The CMMI 2.0 is supposed to be an improvement over the prior version 1.3 of the famous Capability Maturity Model Integration, originally developed by Carnegie Mellon University and the Software Enterprise Institute (SEI.) In fact, CMMI 2.0 has taken all the worst aspects of 1.3 and exaggerated them, without making the case that the result will be any improvement over the results. And we have ISACA to thank for this new, self-licking ice cream cone.

ISACA purchased the CMMI scheme from SEI, and while it probably meant a quick influx of cash for them, it’s not quite worked out for end users. ISACA is a consulting company and shillbox for the usual array of industry “credentials” sold to dupes who are desperate to make their resumes look better. Think ASQ on steroids, with even less ethics.

The bar for entry to CMMI was already high. Under 1.3, a company would be expected to dole out at least $75,000 just to get started on their CMMI journey, with the norm being well over $100,000. And that factored in size not at all; meaning, if you were a three-man shop, you’d still spend the same amount of money. Larger companies, of course, could find themselves spending half a million.

Much of this was because SEI itself was infested with the private consultant mindset, despite having been birthed by its mothership, Carnegie Mellon. (The infection of universities by consultants isn’t new, and is only getting worse; for one example, see the CMMC consultant invasion of Southern Connecticut State University.)

To put it bluntly, SEI is smug. The very first original “CMM” (before they added the “I”) was easier to understand. They weren’t having that, though, so they rebuilt that model as “CMMI” and things started to go awry. In their defense, though, CMMI was an improvement over the original CMM.

But while building CMM/CMMI, the SEI ignored decades of existing quality assurance and risk management practices, and shunned ISO standards. On that latter point, they might have been correct — ISO standards in these areas are only getting worse, not better — but some alignment with existing methods and standards might have been nice. Instead, SEI decided they’d reinvent the wheel from scratch, hoping to come up with something better.

To some extent, CMMI was better than its quasi-cousins, the ISO certifications. CMMI made one smart decision: it branded itself as an “appraisal” scheme, in order to align with its goal of being a graded “maturity model.” CMMI was never intended to be a binary, pass-fail scheme like an ISO certification. It was intended to provide a slope, upon which an organization could decide to plant a flag, and then scale the mountain from that starting point. The idea of “maturity” implied that a company would improve over time, as its maturity advanced.

And so CMMI never used words like “audits” or “auditors” or “certification.” An “appraisal score” was given, called a “maturity level.” And audits were “appraisals,” conducted by “appraisers.” CMMI avoided all the controversies over words like “certification,” “accreditation,” and everything those words drag along with them.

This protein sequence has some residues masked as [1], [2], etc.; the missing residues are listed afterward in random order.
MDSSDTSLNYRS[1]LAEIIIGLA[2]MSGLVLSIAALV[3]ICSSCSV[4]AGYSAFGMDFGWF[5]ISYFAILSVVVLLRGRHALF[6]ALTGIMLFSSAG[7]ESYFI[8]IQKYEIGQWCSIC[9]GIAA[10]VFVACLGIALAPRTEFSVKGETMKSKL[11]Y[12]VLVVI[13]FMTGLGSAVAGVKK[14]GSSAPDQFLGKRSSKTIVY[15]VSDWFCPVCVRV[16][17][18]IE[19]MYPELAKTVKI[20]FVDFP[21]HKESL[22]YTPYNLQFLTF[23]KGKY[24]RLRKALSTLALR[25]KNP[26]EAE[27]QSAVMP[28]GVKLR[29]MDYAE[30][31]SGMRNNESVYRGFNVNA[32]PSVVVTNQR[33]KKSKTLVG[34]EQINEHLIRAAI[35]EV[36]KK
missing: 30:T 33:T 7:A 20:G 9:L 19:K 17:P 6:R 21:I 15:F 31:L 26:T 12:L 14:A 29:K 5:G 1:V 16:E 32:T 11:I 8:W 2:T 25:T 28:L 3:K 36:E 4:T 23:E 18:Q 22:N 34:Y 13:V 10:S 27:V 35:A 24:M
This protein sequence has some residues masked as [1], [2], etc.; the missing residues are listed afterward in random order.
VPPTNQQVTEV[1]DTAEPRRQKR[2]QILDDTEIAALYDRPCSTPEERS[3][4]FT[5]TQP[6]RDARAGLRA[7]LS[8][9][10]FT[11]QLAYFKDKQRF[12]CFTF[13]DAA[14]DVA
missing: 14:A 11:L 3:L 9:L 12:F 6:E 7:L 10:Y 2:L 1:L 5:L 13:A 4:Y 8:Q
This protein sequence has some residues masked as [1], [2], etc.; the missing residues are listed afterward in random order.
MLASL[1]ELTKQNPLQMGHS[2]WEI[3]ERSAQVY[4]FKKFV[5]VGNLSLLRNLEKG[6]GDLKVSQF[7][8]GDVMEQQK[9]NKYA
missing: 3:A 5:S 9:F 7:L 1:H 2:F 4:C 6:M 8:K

But it came at a cost. Because the CMMI authors were intentionally uninformed (one might say “willfully ignorant”) on the decades of existing history related to management system standards and certifications, their attempt to start something new just meant they fell into old traps. The standard (called the CMMI “model”) became needlessly overcomplicated. The approaches aligned with nothing else at all in existence, forcing users to create entirely separate “CMMI systems” that didn’t mesh with their existing systems. CMMI became a set of documents you wrote, and artifacts you created, in order to placate a different auditor, and you really couldn’t use your existing ISO or other system materials to satisfy it.

Example: under CMMI 1.3, a company was directed to implement mandatory “process areas” dictated by SEI. Meanwhile, ISO was demanding a company adopt a “process approach,” and identify its own processes, without mandating them at all. ISO told you to manage whatever processes you identified, while CMMI told you what processes to have. Companies adopting both standards found they had two sets of processes: the ones they used every day (identified for ISO), and then another set of “PAs” specifically created to support CMMI.

But CMMI 1.3 was seen as a more “elite” award, and so companies put up with it. They spent the hundred grand in order to get lucrative US government contracts that were likely to earn them 100 times that amount.


Not to put too fine a point on it, ISACA fucked everyone. Not only did they decide that CMMI 2.0 would be an entire re-write of something that no one was demanding be fixed in the first place, but they committed the same exact sin that SEI did: they ignored everything that existed before, and started over. Again: willfully ignorant.

Then, they took the worse aspect of CMMI — that it was a make-work project for expensive consultants — and added about 40 cases of Red Bull and a random assortment of methamphetamines. CMMI 2.0 isn’t just a make-work project for ISACA, it’s a “buy me a new boat every day of the year” project.

For all those companies that build “process areas” to support CMMI, ISACA had great news: all the PAs were thrown out for an entirely new concept, called “practice areas.” They only sound similar, because in practice they’re nearly new creatures cooked up from scratch. This was a boon for the CMMI consultants out there, since anyone who had to upgrade from CMMI 1.3 to 2.0 had to hire a consultant — from ISACA, mind you! — to get the job done with any reasonable chance of passing their eventual appraisal.

ISACA knew that the more complicated they made the model, the more”training” and “certifications” they’d sell to anyone in their ecosystem.